Last Week: Interest Rates declined while US equities were little changed on the week amid presidential elections in France and South Korea and fresh political turbulence in Washington. The yield on the US 10-year Treasury note, at 2.33%, traded slightly lower, while 1-month LIBOR finished the week at .9924% from .9941% the week prior. Oil rallied modestly, the US dollar weakened while Gold strengthened. Market volatility increased slightly, but remained near historic lows.
The US consumer perked up. US retail sales expanded at the fastest rate in three months in April, while prior months’ data were revised higher. Strong labor markets and modestly rising wages supported increased consumption. Consumer prices (read: inflation) in the US remains subdued, rising just 0.2% in April after falling 0.3% in March. Core CPI rose 0.1% in April, and was up 1.9% versus a year ago. Consumers’ confidence in the future and their willingness to spend is a critical component to US economic growth and successive Fed interest rate hikes. Last week’s showing of robust retail sales amid subdued consumer prices paves the road for a June Fed hike.
Trumps reform agenda now likely to be even lighter and even later. President Donald Trump’s health care reform and tax cut agenda have faced significant legislative headwinds for some time, but those headwinds stiffened considerably after the president removed from office embattled FBI director James Comey. Measures that require a 60-vote majority in the 100-seat United States Senate will be extremely difficult to enact given the charged political environment. Republicans, with 52 senators, hold a slim majority.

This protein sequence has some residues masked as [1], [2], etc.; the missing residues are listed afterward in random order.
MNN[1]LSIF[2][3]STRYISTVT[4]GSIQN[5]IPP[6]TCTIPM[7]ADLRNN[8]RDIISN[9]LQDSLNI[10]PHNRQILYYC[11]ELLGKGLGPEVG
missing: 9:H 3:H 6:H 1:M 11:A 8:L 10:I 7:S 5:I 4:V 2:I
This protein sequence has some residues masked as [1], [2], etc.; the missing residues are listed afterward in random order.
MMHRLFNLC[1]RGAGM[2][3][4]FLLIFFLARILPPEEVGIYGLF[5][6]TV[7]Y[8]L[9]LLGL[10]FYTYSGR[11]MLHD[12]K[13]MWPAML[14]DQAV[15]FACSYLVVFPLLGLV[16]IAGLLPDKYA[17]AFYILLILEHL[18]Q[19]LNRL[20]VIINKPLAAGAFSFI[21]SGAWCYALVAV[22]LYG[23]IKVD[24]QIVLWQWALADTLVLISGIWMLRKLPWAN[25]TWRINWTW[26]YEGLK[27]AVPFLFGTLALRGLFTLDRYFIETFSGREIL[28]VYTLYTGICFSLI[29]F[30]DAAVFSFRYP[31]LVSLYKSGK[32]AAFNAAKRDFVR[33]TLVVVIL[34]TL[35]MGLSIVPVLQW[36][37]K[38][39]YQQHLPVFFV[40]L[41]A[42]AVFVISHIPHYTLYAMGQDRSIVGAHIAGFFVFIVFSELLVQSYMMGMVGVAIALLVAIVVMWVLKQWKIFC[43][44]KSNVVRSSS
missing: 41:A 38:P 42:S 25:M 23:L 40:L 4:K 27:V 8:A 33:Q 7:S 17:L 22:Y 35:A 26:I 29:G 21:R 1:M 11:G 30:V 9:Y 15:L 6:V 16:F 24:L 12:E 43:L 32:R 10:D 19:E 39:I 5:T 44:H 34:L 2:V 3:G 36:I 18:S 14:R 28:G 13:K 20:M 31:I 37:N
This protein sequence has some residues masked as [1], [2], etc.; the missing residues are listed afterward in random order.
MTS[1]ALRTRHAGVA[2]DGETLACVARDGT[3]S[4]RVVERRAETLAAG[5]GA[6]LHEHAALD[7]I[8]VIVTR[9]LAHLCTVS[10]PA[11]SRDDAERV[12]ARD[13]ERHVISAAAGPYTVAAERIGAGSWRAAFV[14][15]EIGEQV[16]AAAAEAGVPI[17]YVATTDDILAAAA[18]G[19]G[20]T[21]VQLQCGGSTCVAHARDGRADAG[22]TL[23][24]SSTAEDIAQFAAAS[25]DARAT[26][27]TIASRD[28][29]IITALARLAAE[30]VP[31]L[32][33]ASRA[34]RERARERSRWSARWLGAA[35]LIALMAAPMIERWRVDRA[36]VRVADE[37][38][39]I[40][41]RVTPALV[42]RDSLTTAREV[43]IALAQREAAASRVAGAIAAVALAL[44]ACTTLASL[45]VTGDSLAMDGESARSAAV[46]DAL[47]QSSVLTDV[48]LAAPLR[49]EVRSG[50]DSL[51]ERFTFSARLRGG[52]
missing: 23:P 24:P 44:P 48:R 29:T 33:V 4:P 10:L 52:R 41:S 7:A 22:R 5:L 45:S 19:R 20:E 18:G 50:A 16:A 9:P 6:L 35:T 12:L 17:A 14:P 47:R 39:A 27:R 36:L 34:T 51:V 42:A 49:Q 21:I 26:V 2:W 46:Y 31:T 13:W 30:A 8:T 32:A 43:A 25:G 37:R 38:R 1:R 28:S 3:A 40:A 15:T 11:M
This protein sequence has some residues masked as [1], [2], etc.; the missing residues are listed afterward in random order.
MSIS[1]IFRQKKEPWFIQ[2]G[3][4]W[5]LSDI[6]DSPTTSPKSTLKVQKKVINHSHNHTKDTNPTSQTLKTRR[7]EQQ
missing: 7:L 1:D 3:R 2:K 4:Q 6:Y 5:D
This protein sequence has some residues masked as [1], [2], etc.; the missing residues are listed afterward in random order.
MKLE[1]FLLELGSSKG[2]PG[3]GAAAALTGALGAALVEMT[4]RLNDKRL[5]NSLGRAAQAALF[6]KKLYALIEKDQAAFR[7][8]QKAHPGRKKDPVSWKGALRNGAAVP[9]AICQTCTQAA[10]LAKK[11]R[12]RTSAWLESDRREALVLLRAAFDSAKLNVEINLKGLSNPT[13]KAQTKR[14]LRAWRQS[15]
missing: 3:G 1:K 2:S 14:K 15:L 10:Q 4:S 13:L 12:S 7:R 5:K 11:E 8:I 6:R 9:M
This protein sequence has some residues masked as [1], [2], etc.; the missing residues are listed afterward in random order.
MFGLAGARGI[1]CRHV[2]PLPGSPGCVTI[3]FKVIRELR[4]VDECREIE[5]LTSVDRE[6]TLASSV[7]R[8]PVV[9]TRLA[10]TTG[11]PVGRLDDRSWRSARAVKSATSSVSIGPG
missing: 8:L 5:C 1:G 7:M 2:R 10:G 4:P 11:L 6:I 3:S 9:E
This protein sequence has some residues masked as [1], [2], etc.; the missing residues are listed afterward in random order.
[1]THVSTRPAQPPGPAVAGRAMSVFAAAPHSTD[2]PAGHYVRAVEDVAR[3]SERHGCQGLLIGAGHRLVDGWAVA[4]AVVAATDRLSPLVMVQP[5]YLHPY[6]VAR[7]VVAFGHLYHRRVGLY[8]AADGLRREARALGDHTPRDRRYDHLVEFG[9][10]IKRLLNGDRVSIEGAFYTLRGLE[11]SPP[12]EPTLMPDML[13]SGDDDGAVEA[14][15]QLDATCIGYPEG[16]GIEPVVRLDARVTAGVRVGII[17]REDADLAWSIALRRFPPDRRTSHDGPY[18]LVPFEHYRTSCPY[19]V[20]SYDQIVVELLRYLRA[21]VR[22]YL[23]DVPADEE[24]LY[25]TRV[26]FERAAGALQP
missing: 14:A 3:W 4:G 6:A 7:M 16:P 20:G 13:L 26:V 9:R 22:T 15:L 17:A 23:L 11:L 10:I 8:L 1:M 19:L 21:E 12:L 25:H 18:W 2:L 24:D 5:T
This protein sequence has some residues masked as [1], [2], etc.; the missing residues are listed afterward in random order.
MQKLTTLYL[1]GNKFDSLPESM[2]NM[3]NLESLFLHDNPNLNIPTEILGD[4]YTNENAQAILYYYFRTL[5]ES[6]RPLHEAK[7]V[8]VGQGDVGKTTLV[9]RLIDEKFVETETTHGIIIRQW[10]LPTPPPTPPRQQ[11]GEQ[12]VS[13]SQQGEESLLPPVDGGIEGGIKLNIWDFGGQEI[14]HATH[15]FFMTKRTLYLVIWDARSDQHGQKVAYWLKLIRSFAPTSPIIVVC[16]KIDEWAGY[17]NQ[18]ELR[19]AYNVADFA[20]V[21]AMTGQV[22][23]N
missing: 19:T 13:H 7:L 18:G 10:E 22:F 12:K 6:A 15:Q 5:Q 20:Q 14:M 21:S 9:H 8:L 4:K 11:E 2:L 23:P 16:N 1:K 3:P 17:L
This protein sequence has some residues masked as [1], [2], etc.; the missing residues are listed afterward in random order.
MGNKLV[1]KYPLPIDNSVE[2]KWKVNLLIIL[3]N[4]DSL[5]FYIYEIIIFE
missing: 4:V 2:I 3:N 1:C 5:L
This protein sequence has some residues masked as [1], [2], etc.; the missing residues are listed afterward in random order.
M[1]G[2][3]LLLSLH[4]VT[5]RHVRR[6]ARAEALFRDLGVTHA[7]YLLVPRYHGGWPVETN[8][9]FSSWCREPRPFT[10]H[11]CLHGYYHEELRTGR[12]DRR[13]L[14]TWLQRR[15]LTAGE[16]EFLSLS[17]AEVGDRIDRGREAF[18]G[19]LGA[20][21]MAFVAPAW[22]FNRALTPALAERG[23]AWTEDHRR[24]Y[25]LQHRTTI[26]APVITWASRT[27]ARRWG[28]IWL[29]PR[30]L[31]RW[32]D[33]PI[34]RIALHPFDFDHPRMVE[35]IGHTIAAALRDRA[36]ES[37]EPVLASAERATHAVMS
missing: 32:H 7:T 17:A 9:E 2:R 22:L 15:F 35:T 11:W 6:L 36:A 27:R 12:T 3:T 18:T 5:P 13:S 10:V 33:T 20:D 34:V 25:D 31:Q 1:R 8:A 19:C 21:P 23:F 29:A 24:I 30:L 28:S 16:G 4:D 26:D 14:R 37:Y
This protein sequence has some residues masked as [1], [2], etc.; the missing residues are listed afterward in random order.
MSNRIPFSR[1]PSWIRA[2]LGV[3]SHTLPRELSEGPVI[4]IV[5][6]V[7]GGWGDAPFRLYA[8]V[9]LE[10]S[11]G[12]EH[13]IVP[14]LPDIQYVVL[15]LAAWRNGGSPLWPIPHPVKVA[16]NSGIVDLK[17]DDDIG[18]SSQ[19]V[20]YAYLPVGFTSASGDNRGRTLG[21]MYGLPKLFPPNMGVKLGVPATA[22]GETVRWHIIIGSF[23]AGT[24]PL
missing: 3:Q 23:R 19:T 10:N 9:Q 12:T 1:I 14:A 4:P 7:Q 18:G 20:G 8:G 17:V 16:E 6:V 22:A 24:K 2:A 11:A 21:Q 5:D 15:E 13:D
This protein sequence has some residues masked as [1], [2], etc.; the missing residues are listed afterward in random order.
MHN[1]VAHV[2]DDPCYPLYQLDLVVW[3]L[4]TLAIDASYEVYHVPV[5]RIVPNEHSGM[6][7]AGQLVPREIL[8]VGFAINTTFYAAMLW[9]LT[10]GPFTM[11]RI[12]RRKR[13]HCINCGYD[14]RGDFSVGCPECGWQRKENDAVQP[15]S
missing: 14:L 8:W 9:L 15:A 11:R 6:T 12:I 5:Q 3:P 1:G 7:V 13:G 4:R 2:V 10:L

This Week: It’s a light week for data, but what’s on tap is important. The looming slate of data will offer further confirmation that the US economy has indeed rebounded from its Q1 doldrums. The most important data point is Tuesday’s Industrial Production gauge for April, which will offer clues into how the factory sector, specifically auto sales, is performing. Strength in recent surveys of purchasing manager activity suggests the factory sector will continue to improve.
Take-Away: The combination of a rebound in hiring, evidenced in the April Jobs report, robust retail sales and improving consumer financial expectations suggests an economic rebound is underway and all but assures a 0.25% Fed hike in June.
Despite the green light for a hike now however, the lack of any real signs of inflation put a damper on any need to hike successively, and feed the Fed’s overall dovish stance. What will the Fed do after June? With a stalling of the Trump reform agenda and slow and bumpy economic growth, we’ll likely see just one more hike for the year, bringing the total to three for 2017.
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